Renting Your HomeYou’re moving to a new city—but what happens to your old home? Trying to sell homes in the current economy can be a challenge, so perhaps consider keeping the old house and putting it on the market for potential renters. Not only will you now have cash flow from the investment, but you’ll also have other benefits from holding onto the property.

Charging rent to cover the mortgage and earn some money lets you keep the property while gaining a return. That’s great alone, but you’ll also see tax credits from involvement with property managers and even from some repairs you make on the home. That’s where the investment comes into play for you: you keep the home and make some extra money, and you save at the end of the year when tax season comes around.
You can see it as a kind of fallback, too. If you sell the house, you no longer have any legal right to it. Keeping the home means that you have somewhere to go if things don’t work out in the new place, or if you change your mind about the move. You will need to take into consideration laws regarding tenants’ rights before telling someone you’re returning home, but you can make short-term contracts with renters to make sure you both have your needs met. Contracts can always be renewed or changed as well, in case you decide you like where you have moved to and won’t need to go back to the old house.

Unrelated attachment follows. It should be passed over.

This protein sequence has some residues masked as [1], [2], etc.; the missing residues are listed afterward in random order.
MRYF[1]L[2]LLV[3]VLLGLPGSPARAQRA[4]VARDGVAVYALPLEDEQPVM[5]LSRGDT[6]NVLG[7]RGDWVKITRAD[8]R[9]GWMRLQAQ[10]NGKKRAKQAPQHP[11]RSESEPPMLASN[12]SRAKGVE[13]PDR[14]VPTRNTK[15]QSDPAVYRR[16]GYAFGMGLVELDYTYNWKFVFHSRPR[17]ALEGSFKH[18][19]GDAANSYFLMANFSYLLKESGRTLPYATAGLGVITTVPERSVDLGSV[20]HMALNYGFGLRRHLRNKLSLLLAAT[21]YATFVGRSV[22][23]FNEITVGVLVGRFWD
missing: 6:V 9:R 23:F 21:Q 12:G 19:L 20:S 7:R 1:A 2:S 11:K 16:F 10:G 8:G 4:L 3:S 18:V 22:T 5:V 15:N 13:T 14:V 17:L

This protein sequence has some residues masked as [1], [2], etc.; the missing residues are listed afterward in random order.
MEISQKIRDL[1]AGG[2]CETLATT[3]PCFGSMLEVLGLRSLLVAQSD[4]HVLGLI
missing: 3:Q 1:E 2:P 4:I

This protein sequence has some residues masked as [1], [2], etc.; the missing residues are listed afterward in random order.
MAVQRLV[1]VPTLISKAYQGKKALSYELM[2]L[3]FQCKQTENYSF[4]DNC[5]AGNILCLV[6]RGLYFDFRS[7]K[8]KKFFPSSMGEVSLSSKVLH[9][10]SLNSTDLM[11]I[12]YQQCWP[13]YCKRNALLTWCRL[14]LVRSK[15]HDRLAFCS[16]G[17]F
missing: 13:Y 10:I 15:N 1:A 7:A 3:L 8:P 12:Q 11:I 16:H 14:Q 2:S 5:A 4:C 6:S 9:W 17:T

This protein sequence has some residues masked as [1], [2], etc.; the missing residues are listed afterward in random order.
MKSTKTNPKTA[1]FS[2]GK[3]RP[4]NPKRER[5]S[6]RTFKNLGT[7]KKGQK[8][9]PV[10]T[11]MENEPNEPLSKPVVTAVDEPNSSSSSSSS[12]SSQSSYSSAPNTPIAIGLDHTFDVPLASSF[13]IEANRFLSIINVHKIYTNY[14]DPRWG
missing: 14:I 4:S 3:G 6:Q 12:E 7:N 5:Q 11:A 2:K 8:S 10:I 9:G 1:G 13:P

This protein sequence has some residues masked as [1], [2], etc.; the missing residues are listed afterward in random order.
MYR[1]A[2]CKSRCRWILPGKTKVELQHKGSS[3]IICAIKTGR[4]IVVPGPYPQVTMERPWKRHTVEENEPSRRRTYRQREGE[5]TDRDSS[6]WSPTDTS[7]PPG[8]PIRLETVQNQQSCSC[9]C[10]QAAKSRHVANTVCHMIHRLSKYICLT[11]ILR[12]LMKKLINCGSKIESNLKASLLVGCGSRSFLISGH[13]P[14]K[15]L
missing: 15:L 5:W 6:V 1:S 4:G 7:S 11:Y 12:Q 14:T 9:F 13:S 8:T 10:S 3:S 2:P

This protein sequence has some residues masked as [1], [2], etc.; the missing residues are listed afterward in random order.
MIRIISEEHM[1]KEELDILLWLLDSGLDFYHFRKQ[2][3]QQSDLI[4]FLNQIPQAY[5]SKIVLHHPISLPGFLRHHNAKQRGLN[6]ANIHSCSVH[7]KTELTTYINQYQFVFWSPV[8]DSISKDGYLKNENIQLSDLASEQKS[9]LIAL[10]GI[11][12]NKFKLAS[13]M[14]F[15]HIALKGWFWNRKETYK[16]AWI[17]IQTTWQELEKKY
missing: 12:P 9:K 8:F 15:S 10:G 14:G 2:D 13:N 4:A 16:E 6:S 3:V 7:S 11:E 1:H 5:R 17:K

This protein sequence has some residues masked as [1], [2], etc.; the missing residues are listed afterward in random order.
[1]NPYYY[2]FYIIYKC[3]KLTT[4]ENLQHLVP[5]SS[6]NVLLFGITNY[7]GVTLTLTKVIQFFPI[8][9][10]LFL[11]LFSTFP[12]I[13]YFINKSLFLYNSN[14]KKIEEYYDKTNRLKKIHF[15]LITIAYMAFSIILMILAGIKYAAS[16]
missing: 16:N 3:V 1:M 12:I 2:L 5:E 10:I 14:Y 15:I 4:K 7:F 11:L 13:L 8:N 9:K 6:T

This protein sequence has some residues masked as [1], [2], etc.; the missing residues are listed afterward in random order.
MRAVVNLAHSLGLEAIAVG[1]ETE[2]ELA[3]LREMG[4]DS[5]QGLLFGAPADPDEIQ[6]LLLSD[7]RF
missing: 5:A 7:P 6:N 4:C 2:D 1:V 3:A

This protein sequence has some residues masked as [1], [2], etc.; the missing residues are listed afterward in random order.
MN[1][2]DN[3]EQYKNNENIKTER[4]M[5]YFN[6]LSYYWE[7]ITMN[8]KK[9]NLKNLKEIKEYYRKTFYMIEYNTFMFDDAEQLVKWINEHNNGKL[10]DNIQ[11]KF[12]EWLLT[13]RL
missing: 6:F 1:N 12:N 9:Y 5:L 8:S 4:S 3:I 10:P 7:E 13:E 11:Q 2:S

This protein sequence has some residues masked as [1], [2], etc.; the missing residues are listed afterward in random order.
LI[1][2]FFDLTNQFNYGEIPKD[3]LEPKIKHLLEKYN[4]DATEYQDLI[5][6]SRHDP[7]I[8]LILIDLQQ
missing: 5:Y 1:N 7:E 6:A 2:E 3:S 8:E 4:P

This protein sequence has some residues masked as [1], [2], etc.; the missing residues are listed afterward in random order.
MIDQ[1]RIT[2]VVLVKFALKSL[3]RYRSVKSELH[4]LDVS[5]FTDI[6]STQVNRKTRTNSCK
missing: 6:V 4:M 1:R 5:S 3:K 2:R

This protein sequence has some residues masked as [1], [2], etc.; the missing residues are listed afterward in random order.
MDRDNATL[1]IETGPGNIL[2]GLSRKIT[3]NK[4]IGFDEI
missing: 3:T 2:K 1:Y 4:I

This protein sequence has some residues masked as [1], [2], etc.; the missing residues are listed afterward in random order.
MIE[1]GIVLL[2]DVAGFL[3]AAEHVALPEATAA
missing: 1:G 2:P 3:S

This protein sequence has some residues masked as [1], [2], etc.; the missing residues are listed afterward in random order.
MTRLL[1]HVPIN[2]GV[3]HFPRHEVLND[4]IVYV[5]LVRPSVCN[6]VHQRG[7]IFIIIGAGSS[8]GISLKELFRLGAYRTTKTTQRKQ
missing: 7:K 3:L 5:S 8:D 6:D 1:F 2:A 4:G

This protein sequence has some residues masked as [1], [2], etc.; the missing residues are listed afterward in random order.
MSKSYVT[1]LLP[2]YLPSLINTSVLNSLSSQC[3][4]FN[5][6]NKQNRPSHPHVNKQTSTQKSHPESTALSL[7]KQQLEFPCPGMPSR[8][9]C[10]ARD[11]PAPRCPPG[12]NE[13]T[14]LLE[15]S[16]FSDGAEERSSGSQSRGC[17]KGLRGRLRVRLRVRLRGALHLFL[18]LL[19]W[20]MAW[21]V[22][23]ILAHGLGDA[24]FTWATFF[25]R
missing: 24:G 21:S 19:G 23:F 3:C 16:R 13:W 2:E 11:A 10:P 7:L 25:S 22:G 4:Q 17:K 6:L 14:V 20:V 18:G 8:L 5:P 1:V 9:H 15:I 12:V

Holding onto the property provides a fallback in another way: you circumvent the cost of selling the home. Working with a rental property manager is a good idea, as it ends up costing you less than the price of a real estate agent’s commission. Additionally, if the home doesn’t sell right away, you will lose money. Renting out the property means that you’ll generally make a consistent return on the investment, and you won’t need to worry about closing on a sale that seems to never come. And don’t forget—the cash from the rent payments can help you pay for the new home you’re living in if you have already paid off the mortgage on your old home.